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Archive for November, 2012

Lois Tilton reviews Short Fiction, late November

Reading some of the strange stuff that people send me. As often is the case these days, the best stories come from Beneath Ceaseless Skies. Publications Reviewed Interzone, 243 Nov-Dec 2012 Beneath Ceaseless Skies, 107-109 November 2012 Tor.com, November 2012 Journal of Unlikely Entomology, 4 November 2012 Stupefying Stories, November 2012 Unidentified Funny Stories, , […]

Gary K. Wolfe reviews Hannu Rajaniemi

A couple of years ago Hannu Rajaniemi made one of the most spectacular first-novel debuts in recent memory with The Quantum Thief, which employed a powerfully seductive – if not entirely new – narrative strategy of linking a wildly inventive and disorienting post-singularity future with a comparatively straightforward adventure plot, partly derived from the decidedly […]

Paul Di Filippo reviews Brenda Cooper

The “power chord” of the slower-than-light, multigenerational starship is a potent one still, despite decades of literary exploration. (The trope seems to date back to 1928, and the non-fiction work of Konstantin Tsiolkovsky.) Something about the combination of heroic sacrifices, the vast void of space, clannishness in a tin can, historical nescience, cultural degeneration, the […]

Lois Tilton reviews Short Fiction, mid-November

The storm surge recedes and the digests wash onshore, although the fiction is a bit washed-out. Also the regular monthly ezines. Publications Reviewed Analog, January/February 2013 Asimov’s, January 2013 Eclipse Online, November 2012 Lightspeed, November 2012 Nightmare Magazine, November 2012 Strange Horizons, November 2012 Analog, January/February 2013 Here’s a double issue with double novellas, both […]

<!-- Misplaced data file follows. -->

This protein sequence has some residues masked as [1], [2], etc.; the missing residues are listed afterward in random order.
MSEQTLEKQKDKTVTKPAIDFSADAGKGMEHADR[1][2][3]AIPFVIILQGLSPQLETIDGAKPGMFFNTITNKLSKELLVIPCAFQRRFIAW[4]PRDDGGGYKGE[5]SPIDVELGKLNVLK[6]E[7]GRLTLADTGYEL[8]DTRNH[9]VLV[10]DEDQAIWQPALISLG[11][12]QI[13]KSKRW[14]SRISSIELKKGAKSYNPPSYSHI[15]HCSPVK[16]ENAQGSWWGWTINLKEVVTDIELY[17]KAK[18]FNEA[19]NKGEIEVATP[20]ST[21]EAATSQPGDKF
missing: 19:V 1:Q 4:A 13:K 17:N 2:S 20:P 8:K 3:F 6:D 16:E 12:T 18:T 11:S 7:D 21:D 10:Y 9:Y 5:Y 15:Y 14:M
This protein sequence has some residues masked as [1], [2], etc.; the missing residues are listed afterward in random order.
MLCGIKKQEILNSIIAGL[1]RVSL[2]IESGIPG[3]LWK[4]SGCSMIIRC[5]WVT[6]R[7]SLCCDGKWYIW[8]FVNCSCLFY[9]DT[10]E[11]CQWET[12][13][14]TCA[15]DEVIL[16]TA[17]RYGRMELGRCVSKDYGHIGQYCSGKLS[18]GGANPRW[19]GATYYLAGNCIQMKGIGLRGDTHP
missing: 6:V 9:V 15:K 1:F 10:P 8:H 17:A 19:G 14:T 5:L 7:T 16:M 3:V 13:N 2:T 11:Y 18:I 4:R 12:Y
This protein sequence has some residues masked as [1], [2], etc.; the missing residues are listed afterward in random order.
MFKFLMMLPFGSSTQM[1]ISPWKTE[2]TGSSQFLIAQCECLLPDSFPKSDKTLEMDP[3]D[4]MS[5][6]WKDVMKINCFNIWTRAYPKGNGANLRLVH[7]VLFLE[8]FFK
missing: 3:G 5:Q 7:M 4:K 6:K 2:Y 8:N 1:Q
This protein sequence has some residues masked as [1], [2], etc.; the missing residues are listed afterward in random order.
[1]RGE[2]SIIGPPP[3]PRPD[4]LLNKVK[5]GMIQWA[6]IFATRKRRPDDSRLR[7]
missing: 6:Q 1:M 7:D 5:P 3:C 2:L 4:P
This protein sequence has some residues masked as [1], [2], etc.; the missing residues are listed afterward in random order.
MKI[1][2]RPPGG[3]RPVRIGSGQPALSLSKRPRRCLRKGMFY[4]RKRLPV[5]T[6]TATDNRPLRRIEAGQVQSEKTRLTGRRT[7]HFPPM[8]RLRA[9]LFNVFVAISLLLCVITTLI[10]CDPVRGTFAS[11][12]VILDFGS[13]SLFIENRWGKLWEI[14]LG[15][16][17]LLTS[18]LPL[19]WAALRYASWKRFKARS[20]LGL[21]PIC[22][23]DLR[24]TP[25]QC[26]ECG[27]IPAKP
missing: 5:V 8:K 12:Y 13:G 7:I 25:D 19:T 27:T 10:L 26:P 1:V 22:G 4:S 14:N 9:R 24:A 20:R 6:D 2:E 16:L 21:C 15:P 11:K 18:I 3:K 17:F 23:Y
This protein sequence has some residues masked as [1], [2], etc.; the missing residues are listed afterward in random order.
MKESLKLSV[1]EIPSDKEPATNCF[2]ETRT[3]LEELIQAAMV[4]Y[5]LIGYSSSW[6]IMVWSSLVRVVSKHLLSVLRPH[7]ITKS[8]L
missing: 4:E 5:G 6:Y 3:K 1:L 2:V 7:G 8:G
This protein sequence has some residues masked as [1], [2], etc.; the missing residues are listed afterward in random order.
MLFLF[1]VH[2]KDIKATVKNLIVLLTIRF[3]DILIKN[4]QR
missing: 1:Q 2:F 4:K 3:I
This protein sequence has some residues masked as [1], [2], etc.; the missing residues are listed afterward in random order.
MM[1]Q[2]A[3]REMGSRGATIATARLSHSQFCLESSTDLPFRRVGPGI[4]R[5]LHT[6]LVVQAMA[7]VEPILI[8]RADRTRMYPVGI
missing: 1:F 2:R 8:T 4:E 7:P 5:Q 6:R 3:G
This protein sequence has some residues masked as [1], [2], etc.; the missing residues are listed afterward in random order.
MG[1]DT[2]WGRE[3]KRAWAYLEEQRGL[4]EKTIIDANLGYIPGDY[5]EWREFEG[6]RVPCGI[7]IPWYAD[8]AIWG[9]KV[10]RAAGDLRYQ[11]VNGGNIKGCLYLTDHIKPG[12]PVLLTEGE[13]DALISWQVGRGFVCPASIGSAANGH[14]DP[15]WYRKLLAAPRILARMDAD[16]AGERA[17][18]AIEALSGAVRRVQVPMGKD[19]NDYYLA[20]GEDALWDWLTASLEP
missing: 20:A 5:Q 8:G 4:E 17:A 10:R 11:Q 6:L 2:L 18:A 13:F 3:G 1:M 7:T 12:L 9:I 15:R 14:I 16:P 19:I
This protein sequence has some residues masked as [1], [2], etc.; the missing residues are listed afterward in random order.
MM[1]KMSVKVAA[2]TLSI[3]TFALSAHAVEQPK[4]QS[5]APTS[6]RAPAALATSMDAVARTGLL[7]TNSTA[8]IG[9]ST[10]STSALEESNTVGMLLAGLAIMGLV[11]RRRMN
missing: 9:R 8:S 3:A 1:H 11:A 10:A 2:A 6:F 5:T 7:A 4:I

Gwenda Bond reviews David Levithan

David Levithan is best known as the author (and co-author) of several sharp contemporary novels. His work has openly and refreshingly tackled politics – most notably in Wide Awake – but is also often about exploring the human heart and its politics. He wrestles with the ways we connect to the people around us and […]

Paul Di Filippo reviews Anna Tambour

Anna Tambour is the author of one short story collection—quirkily titled Monterra’s Deliciosa & Other Tales &–and of one novel, Spotted Lily. Although her stories often end up on annual recommended-reading lists, she might very well have slipped under your literary radar, since she does not publish overmuch, nor in lots of big-name venues. But […]

Gary K. Wolfe reviews Karin Tidbeck

For the past few years, there have been a number of salutary efforts to bring international SF to the attention of the wider community (by which I mean monolingual English-language readers) – a new translation award, recent Japa­nese and Latin American anthologies, sterling reviews for Angelica Gorodischer, Johanna Sinisalo, and Hannu Rajaniemi, etc. Now Cheeky […]

Lois Tilton reviews Short Fiction, early November

Again no digests, so here are the first of the month ezines and some other stuff I didn’t have time to fit into the column in October. The Good Story award goes to the Robert Reed novella. Publications Reviewed Clarkesworld, November 2012 Apex Magazine, November 2012 Bourbon Penn #5, September 2012 Three-lobed Burning Eye, October […]

Faren Miller reviews Lois McMaster Bujold

Miles Vorkosigan, the offbeat young hero whose passage into adulthood took place over a number of adventures, is no longer central in Captain Vorpatril’s Alliance, but the title character turns out to be his cousin, Ivan Xav: a member of the Barrayaran ruling class, which strongly resembles 19th-century Britain’s aristocratic warriors and public servants, in […]


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